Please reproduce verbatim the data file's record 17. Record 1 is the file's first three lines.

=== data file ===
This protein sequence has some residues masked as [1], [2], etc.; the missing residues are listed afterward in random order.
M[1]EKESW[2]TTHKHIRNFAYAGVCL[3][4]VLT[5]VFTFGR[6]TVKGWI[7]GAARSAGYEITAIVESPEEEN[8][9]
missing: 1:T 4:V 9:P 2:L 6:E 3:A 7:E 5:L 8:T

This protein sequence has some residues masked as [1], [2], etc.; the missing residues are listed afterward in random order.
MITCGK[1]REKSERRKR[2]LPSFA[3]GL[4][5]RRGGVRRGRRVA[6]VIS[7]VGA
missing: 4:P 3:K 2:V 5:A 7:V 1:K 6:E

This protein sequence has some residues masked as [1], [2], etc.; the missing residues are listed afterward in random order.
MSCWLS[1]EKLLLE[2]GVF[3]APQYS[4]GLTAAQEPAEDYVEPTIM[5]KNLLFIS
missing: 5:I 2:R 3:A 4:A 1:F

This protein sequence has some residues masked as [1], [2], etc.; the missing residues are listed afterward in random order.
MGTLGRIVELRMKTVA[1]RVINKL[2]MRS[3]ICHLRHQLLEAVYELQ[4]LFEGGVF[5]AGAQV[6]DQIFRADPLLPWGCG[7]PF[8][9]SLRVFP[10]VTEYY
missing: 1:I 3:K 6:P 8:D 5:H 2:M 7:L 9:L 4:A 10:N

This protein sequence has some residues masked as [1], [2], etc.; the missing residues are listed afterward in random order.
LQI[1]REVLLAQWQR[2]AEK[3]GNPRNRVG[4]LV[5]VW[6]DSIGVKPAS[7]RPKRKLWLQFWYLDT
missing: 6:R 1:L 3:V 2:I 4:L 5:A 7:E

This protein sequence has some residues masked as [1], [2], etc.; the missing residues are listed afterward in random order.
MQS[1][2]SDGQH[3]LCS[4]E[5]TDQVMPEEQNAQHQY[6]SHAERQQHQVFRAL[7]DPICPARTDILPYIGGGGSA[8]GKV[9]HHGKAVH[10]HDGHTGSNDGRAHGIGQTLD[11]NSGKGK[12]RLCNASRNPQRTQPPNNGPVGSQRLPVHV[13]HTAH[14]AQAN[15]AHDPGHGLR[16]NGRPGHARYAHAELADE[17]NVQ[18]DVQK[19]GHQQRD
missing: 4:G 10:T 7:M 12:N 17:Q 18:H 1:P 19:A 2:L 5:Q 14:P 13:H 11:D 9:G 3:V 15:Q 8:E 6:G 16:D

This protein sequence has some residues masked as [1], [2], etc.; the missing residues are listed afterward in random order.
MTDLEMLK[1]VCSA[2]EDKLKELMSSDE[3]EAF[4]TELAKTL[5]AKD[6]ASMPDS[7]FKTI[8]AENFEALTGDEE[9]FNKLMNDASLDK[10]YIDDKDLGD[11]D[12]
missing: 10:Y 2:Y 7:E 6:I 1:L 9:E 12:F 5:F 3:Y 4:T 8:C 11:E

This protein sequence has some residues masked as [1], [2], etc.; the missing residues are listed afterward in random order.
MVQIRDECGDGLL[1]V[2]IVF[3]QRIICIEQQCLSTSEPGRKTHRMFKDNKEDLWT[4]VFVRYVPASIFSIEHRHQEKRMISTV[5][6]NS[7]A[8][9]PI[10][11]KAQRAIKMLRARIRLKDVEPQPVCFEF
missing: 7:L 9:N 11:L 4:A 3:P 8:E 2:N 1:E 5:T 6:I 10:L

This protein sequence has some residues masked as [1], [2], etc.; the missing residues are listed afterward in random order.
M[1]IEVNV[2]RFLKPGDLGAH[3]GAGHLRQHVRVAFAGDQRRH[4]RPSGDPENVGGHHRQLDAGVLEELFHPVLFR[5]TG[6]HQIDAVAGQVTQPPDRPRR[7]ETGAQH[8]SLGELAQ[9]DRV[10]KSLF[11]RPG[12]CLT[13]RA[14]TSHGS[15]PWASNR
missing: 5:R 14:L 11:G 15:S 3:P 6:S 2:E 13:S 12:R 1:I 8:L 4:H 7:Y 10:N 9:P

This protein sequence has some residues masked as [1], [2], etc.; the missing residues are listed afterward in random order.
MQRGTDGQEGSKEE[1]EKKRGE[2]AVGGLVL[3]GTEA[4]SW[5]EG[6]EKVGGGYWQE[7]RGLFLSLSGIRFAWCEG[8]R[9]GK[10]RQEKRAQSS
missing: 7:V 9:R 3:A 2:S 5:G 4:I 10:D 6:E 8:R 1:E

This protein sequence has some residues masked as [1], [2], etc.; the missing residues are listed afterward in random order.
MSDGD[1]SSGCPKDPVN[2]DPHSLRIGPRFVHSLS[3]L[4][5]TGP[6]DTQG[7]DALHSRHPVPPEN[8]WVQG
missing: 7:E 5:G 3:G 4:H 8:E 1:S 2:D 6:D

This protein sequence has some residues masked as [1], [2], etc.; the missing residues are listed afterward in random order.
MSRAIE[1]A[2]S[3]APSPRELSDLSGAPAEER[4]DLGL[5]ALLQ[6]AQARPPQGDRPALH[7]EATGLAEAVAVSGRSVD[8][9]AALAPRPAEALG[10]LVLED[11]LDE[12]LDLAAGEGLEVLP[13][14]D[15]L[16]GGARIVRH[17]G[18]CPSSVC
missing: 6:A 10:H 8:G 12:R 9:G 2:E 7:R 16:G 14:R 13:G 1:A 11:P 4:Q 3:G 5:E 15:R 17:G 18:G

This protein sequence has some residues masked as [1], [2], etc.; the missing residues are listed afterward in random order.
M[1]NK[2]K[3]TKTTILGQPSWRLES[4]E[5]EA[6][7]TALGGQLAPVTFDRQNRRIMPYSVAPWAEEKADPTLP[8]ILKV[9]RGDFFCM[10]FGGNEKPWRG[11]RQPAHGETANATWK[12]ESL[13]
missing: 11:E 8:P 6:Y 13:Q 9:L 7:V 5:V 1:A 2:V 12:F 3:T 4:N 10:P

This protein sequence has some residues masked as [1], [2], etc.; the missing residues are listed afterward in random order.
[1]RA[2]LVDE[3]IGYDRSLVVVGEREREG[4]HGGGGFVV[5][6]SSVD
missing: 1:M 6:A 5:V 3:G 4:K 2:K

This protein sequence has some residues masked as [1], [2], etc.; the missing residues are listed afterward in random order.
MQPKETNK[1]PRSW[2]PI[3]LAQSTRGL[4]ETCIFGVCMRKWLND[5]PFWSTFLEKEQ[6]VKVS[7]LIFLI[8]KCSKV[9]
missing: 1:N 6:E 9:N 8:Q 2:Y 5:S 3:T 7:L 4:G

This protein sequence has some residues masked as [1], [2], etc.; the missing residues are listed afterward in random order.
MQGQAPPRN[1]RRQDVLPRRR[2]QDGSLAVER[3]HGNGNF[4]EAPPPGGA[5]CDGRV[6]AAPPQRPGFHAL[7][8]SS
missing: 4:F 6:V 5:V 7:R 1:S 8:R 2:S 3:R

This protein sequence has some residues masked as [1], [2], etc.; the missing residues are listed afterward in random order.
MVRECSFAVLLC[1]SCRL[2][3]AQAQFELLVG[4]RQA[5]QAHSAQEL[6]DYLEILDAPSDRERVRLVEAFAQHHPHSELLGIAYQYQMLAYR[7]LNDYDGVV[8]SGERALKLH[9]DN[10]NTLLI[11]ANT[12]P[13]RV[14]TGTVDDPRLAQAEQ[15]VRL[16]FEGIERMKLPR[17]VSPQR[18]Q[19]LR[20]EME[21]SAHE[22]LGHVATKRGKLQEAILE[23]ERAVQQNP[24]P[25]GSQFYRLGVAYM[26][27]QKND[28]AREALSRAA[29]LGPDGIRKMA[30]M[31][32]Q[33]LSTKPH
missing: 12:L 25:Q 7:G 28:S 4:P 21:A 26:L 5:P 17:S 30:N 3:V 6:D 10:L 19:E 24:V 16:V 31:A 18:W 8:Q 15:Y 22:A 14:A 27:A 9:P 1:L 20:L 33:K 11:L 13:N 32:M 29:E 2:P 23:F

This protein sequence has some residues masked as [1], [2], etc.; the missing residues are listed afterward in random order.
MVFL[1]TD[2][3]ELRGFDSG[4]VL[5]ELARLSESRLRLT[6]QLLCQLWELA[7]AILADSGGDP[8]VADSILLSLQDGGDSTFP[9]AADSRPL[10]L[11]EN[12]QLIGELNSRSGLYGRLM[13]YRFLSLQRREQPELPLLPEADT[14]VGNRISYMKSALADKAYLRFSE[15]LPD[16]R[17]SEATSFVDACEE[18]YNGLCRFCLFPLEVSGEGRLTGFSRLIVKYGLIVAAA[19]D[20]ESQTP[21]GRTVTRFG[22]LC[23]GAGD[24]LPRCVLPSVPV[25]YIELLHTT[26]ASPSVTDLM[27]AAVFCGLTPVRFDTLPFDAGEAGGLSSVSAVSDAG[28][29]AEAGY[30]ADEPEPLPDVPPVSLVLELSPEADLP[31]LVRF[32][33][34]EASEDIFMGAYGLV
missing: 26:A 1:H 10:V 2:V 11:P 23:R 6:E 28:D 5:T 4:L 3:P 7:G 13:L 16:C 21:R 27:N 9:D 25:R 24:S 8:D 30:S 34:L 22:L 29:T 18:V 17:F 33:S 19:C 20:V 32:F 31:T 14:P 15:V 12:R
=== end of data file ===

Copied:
This protein sequence has some residues masked as [1], [2], etc.; the missing residues are listed afterward in random order.
MVRECSFAVLLC[1]SCRL[2][3]AQAQFELLVG[4]RQA[5]QAHSAQEL[6]DYLEILDAPSDRERVRLVEAFAQHHPHSELLGIAYQYQMLAYR[7]LNDYDGVV[8]SGERALKLH[9]DN[10]NTLLI[11]ANT[12]P[13]RV[14]TGTVDDPRLAQAEQ[15]VRL[16]FEGIERMKLPR[17]VSPQR[18]Q[19]LR[20]EME[21]SAHE[22]LGHVATKRGKLQEAILE[23]ERAVQQNP[24]P[25]GSQFYRLGVAYM[26][27]QKND[28]AREALSRAA[29]LGPDGIRKMA[30]M[31][32]Q[33]LSTKPH
missing: 12:L 25:Q 7:G 28:S 4:P 21:A 26:L 5:P 17:S 30:N 3:V 6:D 10:L 19:E 24:V 16:V 31:A 18:W 8:Q 15:Y 22:A 14:A 27:A 9:P 1:L 20:L 33:K 11:L 13:N 32:M 29:E 2:P 23:F